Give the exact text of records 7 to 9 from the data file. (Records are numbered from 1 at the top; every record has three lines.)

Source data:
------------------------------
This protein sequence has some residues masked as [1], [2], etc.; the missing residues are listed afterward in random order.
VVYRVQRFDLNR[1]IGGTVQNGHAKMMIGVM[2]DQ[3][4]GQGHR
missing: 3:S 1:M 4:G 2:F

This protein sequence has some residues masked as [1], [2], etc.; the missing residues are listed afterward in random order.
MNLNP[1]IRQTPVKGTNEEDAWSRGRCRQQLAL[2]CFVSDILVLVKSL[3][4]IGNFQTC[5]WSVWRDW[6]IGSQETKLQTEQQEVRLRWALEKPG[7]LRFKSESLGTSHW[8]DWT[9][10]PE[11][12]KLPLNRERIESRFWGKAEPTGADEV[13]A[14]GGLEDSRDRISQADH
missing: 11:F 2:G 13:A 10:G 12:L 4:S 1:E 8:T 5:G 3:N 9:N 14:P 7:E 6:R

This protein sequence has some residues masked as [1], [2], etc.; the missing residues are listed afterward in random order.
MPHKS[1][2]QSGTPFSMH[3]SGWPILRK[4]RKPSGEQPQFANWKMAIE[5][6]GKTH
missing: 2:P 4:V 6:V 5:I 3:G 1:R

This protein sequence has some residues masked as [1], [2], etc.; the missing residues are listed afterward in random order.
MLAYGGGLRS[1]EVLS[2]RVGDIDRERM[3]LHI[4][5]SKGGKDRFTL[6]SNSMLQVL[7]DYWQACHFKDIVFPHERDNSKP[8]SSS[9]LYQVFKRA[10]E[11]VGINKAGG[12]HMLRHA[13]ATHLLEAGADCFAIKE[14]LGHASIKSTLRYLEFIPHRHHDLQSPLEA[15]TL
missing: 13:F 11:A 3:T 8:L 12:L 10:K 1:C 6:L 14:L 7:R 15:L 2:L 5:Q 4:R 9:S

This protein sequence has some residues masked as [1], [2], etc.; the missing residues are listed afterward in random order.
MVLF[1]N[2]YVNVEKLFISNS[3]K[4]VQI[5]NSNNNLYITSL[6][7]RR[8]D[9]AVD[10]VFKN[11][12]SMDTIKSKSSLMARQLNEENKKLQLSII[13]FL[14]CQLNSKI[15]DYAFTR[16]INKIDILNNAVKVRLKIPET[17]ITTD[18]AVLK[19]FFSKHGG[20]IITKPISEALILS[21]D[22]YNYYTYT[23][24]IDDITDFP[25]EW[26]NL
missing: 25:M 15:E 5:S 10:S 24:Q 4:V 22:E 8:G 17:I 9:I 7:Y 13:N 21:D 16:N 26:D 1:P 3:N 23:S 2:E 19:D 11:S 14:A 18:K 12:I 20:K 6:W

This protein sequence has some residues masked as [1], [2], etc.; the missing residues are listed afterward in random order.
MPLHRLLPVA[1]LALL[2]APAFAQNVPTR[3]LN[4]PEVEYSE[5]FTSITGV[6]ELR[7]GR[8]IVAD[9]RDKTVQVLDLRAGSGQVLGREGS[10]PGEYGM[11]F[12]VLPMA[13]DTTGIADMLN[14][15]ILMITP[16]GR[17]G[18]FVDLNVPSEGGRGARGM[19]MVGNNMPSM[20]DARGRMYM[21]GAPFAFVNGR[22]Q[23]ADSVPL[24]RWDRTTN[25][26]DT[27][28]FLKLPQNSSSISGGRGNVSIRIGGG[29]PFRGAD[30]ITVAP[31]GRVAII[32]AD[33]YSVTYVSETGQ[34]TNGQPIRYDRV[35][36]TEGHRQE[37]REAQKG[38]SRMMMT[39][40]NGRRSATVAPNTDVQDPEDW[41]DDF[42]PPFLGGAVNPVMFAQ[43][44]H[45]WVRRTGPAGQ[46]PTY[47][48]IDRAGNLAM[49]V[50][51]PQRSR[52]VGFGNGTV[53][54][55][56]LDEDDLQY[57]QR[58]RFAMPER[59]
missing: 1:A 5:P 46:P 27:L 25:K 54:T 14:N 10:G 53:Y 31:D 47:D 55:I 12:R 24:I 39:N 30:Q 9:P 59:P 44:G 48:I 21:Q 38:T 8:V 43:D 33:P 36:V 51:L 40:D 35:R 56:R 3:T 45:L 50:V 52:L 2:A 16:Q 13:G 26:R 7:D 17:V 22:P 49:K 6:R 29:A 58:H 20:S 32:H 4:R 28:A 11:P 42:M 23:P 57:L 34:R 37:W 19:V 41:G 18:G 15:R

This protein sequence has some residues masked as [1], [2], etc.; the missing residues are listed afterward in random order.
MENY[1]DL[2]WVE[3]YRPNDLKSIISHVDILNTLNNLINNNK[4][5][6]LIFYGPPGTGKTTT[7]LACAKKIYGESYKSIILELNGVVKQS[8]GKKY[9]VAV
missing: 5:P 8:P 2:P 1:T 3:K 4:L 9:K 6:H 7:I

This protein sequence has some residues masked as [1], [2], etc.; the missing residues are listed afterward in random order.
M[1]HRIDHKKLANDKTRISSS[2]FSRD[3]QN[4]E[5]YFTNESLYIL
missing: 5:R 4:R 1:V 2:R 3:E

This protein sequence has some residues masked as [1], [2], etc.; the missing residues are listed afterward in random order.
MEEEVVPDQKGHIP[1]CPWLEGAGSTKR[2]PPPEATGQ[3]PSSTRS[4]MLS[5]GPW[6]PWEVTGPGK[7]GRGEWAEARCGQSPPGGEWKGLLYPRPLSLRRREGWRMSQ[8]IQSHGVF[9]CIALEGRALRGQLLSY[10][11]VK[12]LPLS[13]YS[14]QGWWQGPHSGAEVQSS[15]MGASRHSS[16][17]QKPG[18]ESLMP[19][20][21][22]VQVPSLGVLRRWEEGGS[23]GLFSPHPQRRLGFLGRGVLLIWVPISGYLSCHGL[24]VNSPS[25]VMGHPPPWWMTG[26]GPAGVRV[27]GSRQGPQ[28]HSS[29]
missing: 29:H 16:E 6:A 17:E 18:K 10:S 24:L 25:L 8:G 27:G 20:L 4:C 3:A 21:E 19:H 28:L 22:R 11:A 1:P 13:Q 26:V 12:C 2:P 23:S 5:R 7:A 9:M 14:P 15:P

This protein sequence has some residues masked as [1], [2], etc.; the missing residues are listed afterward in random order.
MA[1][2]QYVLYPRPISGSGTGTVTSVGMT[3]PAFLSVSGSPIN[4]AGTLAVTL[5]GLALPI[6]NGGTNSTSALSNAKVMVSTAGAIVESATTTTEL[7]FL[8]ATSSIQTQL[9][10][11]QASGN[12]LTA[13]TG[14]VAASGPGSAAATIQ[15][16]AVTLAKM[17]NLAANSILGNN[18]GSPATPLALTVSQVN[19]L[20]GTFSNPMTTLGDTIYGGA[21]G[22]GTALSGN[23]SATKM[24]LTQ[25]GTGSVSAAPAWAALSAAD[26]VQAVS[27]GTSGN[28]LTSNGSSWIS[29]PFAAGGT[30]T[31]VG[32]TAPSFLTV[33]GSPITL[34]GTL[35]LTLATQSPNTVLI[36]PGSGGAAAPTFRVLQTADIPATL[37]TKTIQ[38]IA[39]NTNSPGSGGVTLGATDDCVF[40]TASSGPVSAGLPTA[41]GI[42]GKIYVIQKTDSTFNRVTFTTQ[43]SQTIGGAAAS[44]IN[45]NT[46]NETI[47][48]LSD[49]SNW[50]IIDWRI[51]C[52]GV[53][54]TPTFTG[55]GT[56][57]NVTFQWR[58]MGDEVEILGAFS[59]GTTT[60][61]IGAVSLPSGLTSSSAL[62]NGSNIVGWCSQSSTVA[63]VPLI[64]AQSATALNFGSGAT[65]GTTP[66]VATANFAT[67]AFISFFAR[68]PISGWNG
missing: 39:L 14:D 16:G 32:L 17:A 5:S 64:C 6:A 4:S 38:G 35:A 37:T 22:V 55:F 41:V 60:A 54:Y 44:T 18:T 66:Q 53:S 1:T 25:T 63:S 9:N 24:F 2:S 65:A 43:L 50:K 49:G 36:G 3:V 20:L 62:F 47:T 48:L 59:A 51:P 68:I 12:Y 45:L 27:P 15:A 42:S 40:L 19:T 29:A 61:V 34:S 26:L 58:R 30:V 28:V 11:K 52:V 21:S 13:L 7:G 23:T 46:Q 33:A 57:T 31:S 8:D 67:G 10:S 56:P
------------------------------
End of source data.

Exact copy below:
This protein sequence has some residues masked as [1], [2], etc.; the missing residues are listed afterward in random order.
MENY[1]DL[2]WVE[3]YRPNDLKSIISHVDILNTLNNLINNNK[4][5][6]LIFYGPPGTGKTTT[7]LACAKKIYGESYKSIILELNGVVKQS[8]GKKY[9]VAV
missing: 5:P 8:P 2:P 1:T 3:K 4:L 9:K 6:H 7:I

This protein sequence has some residues masked as [1], [2], etc.; the missing residues are listed afterward in random order.
M[1]HRIDHKKLANDKTRISSS[2]FSRD[3]QN[4]E[5]YFTNESLYIL
missing: 5:R 4:R 1:V 2:R 3:E

This protein sequence has some residues masked as [1], [2], etc.; the missing residues are listed afterward in random order.
MEEEVVPDQKGHIP[1]CPWLEGAGSTKR[2]PPPEATGQ[3]PSSTRS[4]MLS[5]GPW[6]PWEVTGPGK[7]GRGEWAEARCGQSPPGGEWKGLLYPRPLSLRRREGWRMSQ[8]IQSHGVF[9]CIALEGRALRGQLLSY[10][11]VK[12]LPLS[13]YS[14]QGWWQGPHSGAEVQSS[15]MGASRHSS[16][17]QKPG[18]ESLMP[19][20][21][22]VQVPSLGVLRRWEEGGS[23]GLFSPHPQRRLGFLGRGVLLIWVPISGYLSCHGL[24]VNSPS[25]VMGHPPPWWMTG[26]GPAGVRV[27]GSRQGPQ[28]HSS[29]
missing: 29:H 16:E 6:A 17:E 18:K 10:S 24:L 25:L 8:G 27:G 20:L 4:C 3:A 21:E 19:H 28:L 22:R 11:A 1:P 13:Q 26:V 12:C 2:P 23:S 5:R 7:A 9:M 14:P 15:P